Turn the page: Pam White, aka Pamela Clare.
Turn the page: Pam White, aka Pamela Clare.
Brett Amole

The Message

On the surface, there are major differences between Pam White and Pamela Clare. White is an area journalist known for passionately advocating on behalf of women and members of indigenous communities, and for taking contentious stances without regard to political correctness. Just days after 9/11, for instance, she penned "Why Are We Despised?" a Boulder Weekly cover story about allegedly misguided U.S. foreign policy that prompted one of many angry letter writers to declare: "The shame of a nation is on your shoulders." As for Clare, she's the author of the Leisure Books title Sweet Release, a new historical romance novel described in the industry mag Romantic Times as "a sensuous tale of lust, betrayal, redemption and freedom." In addition, the publication declared Release hero Alec Kenleigh, portrayed on the tome's cover as a dark-browed, ponytailed, shirt-optional hunk o' burning love, to be a Knight in Shining Silver -- K.I.S.S. for short. Watch out, Gene Simmons.

Nonetheless, White and Clare have a great deal in common, which makes sense, considering they're the same person. Perhaps that's why White - who will speak and sign copies of her fictional debut at 7:30 p.m. Tuesday, March 18, at the Boulder Bookstore, 1107 Pearl Street -- sees no contradiction between her reputation as a champion of equality and the work of her alter ego.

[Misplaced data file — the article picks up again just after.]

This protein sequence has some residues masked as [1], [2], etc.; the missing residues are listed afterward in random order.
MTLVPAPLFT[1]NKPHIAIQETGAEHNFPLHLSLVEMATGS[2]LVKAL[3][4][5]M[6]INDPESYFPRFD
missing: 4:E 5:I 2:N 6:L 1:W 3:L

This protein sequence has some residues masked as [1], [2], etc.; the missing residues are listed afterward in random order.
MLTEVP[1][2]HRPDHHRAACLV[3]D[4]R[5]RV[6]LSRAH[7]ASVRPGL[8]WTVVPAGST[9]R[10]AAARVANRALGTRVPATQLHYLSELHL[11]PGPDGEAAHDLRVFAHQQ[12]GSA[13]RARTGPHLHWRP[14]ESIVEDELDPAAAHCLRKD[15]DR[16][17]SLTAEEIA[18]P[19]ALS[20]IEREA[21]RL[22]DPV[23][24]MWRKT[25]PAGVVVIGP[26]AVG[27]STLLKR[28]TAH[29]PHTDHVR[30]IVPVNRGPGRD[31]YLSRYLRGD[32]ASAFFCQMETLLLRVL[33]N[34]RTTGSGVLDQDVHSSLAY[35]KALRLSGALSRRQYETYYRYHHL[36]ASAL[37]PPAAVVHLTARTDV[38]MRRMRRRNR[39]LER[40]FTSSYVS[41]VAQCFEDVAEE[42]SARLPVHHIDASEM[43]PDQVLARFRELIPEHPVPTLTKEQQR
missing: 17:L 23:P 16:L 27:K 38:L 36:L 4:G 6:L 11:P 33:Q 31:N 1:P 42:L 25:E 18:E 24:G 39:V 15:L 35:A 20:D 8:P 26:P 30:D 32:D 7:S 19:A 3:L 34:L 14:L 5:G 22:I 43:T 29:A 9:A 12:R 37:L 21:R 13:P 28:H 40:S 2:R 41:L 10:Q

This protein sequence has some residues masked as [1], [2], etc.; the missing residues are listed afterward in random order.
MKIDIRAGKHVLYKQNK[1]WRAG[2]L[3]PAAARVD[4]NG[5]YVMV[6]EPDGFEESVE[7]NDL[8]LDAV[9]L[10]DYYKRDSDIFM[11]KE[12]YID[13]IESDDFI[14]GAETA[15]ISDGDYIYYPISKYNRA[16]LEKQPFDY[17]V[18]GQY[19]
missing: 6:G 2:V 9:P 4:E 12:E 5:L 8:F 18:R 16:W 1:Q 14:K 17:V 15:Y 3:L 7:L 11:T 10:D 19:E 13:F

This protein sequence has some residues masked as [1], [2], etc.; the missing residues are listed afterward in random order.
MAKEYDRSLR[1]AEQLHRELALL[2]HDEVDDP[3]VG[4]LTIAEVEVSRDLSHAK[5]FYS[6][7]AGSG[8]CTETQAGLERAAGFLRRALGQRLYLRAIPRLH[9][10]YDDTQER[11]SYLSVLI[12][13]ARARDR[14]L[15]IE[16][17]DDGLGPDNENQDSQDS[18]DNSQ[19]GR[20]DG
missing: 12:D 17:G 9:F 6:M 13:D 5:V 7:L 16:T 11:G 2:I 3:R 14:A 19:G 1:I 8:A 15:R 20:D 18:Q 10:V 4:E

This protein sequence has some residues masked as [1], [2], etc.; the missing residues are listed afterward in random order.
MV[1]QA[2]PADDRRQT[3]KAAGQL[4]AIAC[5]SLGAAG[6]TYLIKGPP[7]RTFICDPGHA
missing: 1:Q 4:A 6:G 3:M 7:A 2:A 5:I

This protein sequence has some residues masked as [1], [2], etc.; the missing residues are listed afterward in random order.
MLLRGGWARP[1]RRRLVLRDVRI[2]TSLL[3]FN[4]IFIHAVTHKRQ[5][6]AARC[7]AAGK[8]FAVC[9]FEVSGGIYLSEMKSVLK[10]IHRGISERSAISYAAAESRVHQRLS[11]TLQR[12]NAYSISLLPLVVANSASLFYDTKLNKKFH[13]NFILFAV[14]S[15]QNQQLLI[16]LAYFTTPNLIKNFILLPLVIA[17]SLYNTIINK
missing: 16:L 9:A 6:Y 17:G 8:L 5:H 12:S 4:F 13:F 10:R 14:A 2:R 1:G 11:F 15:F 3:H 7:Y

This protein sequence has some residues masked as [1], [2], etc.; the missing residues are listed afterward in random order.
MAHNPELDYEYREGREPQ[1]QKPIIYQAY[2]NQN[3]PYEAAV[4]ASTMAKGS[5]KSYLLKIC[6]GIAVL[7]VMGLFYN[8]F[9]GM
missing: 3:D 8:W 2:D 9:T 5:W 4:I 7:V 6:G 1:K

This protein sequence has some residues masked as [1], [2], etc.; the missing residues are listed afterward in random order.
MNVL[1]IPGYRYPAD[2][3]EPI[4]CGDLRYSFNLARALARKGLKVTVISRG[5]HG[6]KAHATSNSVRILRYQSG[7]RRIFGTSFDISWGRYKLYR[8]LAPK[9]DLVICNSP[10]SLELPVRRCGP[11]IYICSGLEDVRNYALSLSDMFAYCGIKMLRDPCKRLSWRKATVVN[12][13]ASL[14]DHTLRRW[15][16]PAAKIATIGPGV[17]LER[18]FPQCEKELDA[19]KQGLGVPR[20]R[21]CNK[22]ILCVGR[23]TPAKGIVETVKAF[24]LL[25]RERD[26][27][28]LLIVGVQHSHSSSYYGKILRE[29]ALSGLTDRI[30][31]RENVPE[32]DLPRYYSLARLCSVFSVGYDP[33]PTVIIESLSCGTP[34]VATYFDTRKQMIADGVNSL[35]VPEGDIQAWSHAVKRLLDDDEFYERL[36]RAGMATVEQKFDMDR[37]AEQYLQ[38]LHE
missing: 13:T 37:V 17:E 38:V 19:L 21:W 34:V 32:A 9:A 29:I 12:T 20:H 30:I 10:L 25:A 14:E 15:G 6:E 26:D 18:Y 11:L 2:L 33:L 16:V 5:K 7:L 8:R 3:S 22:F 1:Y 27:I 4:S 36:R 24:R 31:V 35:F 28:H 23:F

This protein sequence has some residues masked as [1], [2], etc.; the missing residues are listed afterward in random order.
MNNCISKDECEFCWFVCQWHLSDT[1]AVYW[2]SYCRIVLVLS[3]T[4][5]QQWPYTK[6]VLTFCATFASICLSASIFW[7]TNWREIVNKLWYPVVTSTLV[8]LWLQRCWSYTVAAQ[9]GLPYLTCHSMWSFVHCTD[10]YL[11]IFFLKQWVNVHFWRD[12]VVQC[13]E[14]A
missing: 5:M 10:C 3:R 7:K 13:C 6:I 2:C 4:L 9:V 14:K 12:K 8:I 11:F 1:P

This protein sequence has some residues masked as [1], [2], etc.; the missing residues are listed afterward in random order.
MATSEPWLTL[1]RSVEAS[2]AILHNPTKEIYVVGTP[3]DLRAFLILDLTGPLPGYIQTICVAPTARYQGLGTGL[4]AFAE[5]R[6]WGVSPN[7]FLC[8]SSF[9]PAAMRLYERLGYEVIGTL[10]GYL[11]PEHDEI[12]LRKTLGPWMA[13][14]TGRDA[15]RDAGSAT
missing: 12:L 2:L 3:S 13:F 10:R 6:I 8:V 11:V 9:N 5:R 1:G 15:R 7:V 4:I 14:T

"I think romance novels are inherently feminist," says White, who was named editor of the Weekly last month after her predecessor in that post, Wayne Laugesen, cut back his hours to serve as CEO of Windhover Creative Partners, a new multimedia firm. "They're very pro-woman. They're about a woman discovering what she wants in her life and fighting for it."

The romance genre is battling for respect, too, and White's doing all she can to help. In "Romancing Society," an offering she wrote for the Weekly that spun off a Romance Writers of America convention held in Denver last summer, White disclosed that romance novels "account for 18 percent of all books sold and a whopping 55.9 percent of the paperback-fiction market," racking up $1.37 billion in sales during calendar year 2000 alone. Yet White feels most mainstream publications ghettoize or condescend toward romance books.